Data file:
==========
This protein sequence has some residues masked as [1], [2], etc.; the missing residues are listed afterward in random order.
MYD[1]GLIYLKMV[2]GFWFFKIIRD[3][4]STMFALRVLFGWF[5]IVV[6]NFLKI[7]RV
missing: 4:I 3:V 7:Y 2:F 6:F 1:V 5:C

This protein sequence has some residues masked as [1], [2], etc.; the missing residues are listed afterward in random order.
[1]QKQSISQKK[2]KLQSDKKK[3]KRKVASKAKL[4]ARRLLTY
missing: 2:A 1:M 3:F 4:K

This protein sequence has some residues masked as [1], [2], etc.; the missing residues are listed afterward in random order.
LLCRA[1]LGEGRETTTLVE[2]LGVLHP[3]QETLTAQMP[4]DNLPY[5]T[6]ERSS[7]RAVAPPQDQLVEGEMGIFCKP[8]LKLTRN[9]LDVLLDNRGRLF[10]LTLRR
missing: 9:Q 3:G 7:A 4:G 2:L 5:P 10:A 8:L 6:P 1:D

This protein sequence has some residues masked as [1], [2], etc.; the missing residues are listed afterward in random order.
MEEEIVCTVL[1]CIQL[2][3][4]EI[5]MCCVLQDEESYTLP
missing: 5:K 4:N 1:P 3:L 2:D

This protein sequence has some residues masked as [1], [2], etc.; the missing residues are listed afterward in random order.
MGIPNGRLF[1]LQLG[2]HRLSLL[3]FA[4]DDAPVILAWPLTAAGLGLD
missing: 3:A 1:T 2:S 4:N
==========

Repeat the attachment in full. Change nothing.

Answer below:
This protein sequence has some residues masked as [1], [2], etc.; the missing residues are listed afterward in random order.
MYD[1]GLIYLKMV[2]GFWFFKIIRD[3][4]STMFALRVLFGWF[5]IVV[6]NFLKI[7]RV
missing: 4:I 3:V 7:Y 2:F 6:F 1:V 5:C

This protein sequence has some residues masked as [1], [2], etc.; the missing residues are listed afterward in random order.
[1]QKQSISQKK[2]KLQSDKKK[3]KRKVASKAKL[4]ARRLLTY
missing: 2:A 1:M 3:F 4:K

This protein sequence has some residues masked as [1], [2], etc.; the missing residues are listed afterward in random order.
LLCRA[1]LGEGRETTTLVE[2]LGVLHP[3]QETLTAQMP[4]DNLPY[5]T[6]ERSS[7]RAVAPPQDQLVEGEMGIFCKP[8]LKLTRN[9]LDVLLDNRGRLF[10]LTLRR
missing: 9:Q 3:G 7:A 4:G 2:L 5:P 10:A 8:L 6:P 1:D

This protein sequence has some residues masked as [1], [2], etc.; the missing residues are listed afterward in random order.
MEEEIVCTVL[1]CIQL[2][3][4]EI[5]MCCVLQDEESYTLP
missing: 5:K 4:N 1:P 3:L 2:D

This protein sequence has some residues masked as [1], [2], etc.; the missing residues are listed afterward in random order.
MGIPNGRLF[1]LQLG[2]HRLSLL[3]FA[4]DDAPVILAWPLTAAGLGLD
missing: 3:A 1:T 2:S 4:N